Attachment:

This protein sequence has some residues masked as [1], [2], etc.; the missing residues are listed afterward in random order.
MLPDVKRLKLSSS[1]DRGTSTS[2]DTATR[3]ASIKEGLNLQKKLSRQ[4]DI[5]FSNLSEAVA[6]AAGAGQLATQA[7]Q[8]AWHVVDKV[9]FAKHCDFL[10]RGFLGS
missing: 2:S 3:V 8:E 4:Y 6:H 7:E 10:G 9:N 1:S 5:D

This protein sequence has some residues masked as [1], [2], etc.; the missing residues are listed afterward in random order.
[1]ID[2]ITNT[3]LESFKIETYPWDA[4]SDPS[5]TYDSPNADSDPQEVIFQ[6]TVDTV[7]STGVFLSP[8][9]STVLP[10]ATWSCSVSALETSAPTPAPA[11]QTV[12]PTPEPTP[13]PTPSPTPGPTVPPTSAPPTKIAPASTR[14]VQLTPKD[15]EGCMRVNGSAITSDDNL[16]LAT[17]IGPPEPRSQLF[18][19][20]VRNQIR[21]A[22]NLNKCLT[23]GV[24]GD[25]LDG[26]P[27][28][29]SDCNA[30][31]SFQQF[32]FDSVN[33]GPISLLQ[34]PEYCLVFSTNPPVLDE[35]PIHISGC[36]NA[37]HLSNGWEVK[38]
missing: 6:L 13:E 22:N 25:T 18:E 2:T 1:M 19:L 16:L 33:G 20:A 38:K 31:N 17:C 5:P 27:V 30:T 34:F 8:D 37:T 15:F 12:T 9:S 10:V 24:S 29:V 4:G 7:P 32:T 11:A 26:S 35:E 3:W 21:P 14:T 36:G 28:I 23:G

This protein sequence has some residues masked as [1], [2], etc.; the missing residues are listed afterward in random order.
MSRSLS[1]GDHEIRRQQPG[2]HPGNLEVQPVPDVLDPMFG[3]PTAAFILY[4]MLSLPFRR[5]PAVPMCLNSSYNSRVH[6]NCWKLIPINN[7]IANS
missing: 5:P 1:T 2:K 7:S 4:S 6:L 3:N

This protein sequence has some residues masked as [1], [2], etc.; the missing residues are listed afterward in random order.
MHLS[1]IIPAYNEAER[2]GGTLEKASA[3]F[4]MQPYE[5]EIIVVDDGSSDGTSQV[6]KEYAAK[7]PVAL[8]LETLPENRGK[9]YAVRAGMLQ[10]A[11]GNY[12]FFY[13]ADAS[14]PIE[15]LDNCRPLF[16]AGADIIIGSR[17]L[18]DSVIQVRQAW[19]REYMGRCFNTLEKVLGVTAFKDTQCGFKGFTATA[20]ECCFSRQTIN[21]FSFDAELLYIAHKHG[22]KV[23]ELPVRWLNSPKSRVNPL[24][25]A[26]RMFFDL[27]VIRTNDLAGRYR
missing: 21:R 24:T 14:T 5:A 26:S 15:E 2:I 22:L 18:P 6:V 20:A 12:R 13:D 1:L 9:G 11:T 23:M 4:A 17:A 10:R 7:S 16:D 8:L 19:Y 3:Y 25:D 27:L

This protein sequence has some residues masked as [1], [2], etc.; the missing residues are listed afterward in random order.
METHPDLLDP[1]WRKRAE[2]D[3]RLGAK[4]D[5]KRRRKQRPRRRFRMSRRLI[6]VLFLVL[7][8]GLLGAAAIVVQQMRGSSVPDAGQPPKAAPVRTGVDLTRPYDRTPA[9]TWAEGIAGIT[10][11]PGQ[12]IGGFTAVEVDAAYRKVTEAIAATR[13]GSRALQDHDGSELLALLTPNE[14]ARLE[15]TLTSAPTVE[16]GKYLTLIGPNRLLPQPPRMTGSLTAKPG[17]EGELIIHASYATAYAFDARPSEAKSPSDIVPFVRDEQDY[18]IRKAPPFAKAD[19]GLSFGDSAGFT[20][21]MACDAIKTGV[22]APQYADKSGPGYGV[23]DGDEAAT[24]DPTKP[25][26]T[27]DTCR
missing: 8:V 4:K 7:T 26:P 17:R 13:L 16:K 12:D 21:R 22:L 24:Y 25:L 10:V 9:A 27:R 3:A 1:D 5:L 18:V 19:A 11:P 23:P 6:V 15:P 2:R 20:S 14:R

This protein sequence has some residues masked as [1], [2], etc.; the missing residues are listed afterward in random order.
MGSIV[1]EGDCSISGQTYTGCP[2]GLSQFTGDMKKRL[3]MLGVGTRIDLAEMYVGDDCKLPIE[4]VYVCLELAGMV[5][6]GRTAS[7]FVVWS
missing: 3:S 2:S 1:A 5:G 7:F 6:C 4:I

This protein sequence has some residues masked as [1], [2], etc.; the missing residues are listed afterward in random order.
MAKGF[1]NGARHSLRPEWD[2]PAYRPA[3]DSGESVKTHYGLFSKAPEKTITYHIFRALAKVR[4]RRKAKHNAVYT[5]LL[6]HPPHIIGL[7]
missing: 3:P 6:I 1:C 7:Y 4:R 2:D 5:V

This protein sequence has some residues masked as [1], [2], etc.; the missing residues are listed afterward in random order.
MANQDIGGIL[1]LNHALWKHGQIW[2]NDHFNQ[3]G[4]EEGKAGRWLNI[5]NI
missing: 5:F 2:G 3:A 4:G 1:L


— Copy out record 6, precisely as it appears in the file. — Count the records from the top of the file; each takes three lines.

This protein sequence has some residues masked as [1], [2], etc.; the missing residues are listed afterward in random order.
MGSIV[1]EGDCSISGQTYTGCP[2]GLSQFTGDMKKRL[3]MLGVGTRIDLAEMYVGDDCKLPIE[4]VYVCLELAGMV[5][6]GRTAS[7]FVVWS
missing: 3:S 2:S 1:A 5:G 7:F 6:C 4:I